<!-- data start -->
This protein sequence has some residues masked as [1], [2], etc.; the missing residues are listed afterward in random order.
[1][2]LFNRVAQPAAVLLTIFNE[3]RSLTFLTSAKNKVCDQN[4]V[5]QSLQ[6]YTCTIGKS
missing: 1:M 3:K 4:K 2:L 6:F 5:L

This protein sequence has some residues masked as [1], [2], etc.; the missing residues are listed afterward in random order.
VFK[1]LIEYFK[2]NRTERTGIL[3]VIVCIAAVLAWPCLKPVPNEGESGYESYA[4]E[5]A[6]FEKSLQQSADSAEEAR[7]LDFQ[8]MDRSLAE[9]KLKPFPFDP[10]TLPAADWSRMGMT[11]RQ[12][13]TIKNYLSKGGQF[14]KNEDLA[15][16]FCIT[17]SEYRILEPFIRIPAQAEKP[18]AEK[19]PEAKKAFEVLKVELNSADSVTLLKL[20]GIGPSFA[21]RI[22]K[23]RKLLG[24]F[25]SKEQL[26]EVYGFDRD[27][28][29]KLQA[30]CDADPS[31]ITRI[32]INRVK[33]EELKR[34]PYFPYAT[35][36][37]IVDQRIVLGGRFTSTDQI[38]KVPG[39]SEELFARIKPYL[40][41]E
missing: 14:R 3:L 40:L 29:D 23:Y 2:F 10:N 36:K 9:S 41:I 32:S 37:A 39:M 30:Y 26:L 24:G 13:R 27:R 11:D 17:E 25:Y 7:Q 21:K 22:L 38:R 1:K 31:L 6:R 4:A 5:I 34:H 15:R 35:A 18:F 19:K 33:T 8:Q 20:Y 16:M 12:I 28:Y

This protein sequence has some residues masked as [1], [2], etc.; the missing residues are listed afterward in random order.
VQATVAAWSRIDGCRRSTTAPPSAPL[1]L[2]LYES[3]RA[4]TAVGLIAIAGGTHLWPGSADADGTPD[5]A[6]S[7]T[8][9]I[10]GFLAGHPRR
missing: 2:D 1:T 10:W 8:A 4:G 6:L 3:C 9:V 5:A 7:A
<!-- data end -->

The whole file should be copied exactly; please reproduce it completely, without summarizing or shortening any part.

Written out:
This protein sequence has some residues masked as [1], [2], etc.; the missing residues are listed afterward in random order.
[1][2]LFNRVAQPAAVLLTIFNE[3]RSLTFLTSAKNKVCDQN[4]V[5]QSLQ[6]YTCTIGKS
missing: 1:M 3:K 4:K 2:L 6:F 5:L

This protein sequence has some residues masked as [1], [2], etc.; the missing residues are listed afterward in random order.
VFK[1]LIEYFK[2]NRTERTGIL[3]VIVCIAAVLAWPCLKPVPNEGESGYESYA[4]E[5]A[6]FEKSLQQSADSAEEAR[7]LDFQ[8]MDRSLAE[9]KLKPFPFDP[10]TLPAADWSRMGMT[11]RQ[12][13]TIKNYLSKGGQF[14]KNEDLA[15][16]FCIT[17]SEYRILEPFIRIPAQAEKP[18]AEK[19]PEAKKAFEVLKVELNSADSVTLLKL[20]GIGPSFA[21]RI[22]K[23]RKLLG[24]F[25]SKEQL[26]EVYGFDRD[27][28][29]KLQA[30]CDADPS[31]ITRI[32]INRVK[33]EELKR[34]PYFPYAT[35][36][37]IVDQRIVLGGRFTSTDQI[38]KVPG[39]SEELFARIKPYL[40][41]E
missing: 14:R 3:L 40:L 29:D 23:Y 2:F 10:N 36:K 9:S 41:I 32:S 37:A 39:M 30:Y 26:L 24:G 13:R 27:R 11:D 17:E 25:Y 7:Q 21:K 22:L 38:R 1:K 31:L 6:R 4:A 5:I 34:H 15:R 35:A 18:F 19:K 33:T 8:Q 20:Y 16:M 12:I 28:Y

This protein sequence has some residues masked as [1], [2], etc.; the missing residues are listed afterward in random order.
VQATVAAWSRIDGCRRSTTAPPSAPL[1]L[2]LYES[3]RA[4]TAVGLIAIAGGTHLWPGSADADGTPD[5]A[6]S[7]T[8][9]I[10]GFLAGHPRR
missing: 2:D 1:T 10:W 8:A 4:G 6:L 3:C 9:V 5:A 7:A